July 29, 2012 2:25 AM   Subscribe

Two questions about Vietnam! 1) Safe to take my macbook on travels through the country? 2) What should I be buying cheaply in Vietnam?
posted by freddymetz to Travel & Transportation around Vietnam (18 answers total) 3 users marked this as a favorite
It does depend slightly on what standard of travelling you'll be doing but I would say don't take your macbook if you're using lots of public transport and will be staying in places where the door locks are poor, you alone don't have the key to your room and you don't have a room safe big enough to take it.

In my experience having had things nicked travelling (or people who I was with), a clear 2/3 of those times was other tourists doing the stealing. A macbook = 2+ months of travelling for someone running out of cash.
posted by MuffinMan at 2:54 AM on July 29, 2012

Had my netbook (entire bag, actually) stolen from my room in Laos. As a result, I was travelling pretty light by the time I reached Vietnam, but it seemed a bit safer in that regard. I think you're more likely to be scammed there, judging by some of the people who I met (still in the minority, though).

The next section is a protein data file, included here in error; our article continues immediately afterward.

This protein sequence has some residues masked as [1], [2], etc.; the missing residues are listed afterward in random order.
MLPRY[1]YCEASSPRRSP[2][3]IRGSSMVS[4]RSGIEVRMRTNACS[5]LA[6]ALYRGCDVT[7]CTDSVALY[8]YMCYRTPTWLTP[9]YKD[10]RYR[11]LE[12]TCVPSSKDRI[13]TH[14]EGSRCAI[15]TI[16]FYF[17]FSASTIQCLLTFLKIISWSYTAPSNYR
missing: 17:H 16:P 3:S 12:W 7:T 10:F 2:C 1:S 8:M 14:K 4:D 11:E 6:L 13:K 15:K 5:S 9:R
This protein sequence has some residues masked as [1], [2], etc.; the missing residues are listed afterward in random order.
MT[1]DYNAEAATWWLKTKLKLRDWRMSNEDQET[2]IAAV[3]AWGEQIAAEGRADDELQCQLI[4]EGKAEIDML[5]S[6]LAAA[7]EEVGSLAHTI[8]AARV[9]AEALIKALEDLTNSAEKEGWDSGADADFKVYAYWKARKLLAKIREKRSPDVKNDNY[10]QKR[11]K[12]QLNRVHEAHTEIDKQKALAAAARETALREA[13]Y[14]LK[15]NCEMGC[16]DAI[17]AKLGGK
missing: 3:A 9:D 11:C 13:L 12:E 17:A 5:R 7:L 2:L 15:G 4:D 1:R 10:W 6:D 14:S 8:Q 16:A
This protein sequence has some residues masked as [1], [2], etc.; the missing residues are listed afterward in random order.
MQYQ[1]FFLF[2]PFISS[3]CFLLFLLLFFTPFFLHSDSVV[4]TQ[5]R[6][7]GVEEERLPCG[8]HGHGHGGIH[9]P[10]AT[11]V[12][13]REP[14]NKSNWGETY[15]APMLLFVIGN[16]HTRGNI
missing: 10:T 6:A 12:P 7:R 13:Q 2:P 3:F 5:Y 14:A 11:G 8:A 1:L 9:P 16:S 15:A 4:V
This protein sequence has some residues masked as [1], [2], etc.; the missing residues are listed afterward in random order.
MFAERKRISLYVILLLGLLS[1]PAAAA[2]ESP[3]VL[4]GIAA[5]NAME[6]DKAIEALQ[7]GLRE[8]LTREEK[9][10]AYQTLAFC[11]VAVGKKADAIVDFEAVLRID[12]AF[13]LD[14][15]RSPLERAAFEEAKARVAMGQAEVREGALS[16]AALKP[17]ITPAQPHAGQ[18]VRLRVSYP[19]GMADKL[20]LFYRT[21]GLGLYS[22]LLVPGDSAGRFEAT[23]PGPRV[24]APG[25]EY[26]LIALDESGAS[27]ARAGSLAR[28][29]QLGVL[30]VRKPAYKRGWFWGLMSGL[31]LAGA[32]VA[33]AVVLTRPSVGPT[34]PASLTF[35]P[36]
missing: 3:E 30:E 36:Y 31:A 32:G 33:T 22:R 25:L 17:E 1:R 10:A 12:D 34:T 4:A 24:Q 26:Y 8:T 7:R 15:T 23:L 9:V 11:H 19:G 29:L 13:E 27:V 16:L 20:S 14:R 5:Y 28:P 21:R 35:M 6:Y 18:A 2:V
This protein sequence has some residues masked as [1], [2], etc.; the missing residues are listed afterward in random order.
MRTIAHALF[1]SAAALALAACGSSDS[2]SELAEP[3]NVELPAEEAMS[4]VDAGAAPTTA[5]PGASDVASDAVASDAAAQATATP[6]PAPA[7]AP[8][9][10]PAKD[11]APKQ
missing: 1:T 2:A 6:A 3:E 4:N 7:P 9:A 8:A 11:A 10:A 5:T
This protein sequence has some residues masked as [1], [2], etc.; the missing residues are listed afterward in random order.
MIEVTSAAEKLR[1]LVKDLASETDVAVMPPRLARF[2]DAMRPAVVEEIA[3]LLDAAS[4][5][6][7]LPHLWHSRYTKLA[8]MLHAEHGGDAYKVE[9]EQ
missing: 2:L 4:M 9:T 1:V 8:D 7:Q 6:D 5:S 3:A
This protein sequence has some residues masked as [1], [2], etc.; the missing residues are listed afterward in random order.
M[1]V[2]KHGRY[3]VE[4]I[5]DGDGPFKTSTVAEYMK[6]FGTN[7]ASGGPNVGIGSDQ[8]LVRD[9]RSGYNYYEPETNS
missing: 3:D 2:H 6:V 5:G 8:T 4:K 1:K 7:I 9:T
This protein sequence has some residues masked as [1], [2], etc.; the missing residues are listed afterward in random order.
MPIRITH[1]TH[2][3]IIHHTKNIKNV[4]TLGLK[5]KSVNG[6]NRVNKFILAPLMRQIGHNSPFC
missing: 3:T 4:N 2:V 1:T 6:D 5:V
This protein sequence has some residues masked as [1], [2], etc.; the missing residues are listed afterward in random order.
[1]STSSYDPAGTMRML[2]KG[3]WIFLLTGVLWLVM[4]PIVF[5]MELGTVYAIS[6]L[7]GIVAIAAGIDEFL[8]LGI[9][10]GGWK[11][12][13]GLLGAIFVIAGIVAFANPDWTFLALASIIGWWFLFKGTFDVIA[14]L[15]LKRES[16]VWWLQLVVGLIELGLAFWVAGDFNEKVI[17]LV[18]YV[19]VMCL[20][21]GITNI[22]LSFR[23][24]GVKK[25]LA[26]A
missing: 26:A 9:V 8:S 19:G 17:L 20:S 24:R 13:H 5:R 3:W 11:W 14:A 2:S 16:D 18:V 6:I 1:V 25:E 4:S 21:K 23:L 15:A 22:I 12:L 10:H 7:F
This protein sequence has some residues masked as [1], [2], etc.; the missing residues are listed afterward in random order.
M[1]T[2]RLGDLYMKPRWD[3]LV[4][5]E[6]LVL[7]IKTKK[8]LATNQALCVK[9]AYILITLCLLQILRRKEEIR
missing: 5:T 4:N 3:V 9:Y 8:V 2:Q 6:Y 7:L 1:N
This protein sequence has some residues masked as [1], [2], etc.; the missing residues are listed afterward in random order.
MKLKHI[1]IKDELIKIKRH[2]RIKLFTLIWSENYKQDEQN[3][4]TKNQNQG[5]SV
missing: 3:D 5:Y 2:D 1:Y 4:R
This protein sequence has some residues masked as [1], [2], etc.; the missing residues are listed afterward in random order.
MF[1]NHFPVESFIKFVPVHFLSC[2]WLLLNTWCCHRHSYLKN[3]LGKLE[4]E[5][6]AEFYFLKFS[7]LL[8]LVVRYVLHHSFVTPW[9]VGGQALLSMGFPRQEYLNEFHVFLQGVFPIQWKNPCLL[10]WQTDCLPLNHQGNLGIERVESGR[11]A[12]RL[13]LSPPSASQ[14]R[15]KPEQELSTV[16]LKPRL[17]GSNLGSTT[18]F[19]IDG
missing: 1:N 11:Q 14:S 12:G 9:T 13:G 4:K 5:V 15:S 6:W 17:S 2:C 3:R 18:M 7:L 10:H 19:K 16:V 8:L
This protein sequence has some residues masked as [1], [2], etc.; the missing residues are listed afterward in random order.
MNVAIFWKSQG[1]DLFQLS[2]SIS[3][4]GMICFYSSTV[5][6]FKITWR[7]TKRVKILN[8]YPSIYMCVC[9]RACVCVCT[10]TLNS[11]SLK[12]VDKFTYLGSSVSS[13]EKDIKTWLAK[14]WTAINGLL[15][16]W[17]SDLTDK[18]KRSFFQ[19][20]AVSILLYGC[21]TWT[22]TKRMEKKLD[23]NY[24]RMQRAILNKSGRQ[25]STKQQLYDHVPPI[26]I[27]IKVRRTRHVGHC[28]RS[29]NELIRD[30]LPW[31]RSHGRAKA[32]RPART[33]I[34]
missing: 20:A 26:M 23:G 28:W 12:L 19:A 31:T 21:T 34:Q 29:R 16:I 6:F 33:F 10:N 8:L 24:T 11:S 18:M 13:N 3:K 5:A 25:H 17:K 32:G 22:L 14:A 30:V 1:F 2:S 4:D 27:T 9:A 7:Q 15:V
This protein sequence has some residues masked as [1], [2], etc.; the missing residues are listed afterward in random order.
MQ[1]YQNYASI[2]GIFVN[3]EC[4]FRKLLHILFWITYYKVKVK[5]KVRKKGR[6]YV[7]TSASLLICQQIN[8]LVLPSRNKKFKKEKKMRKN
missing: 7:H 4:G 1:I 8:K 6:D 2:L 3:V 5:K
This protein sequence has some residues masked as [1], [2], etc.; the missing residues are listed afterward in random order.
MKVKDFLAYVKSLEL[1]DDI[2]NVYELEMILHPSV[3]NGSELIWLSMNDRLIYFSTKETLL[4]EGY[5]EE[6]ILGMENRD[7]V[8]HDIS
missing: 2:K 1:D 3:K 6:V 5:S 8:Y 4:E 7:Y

If you don't have to bring it, don't. Otherwise: insurance, backup, encryption, don't flash it around in public. It is a great country, and Internet cages abound.

Vietnamese coffee is good. Timbuk2 makes their bags there - I regret not picking up a cheap one I saw in Hanoi.

Bootleg DVDs are cheap. I had a friend looking at a glucose monitor, so maybe medical monitors are cheaper but I have no frame of reference.
posted by backwards guitar at 4:03 AM on July 29, 2012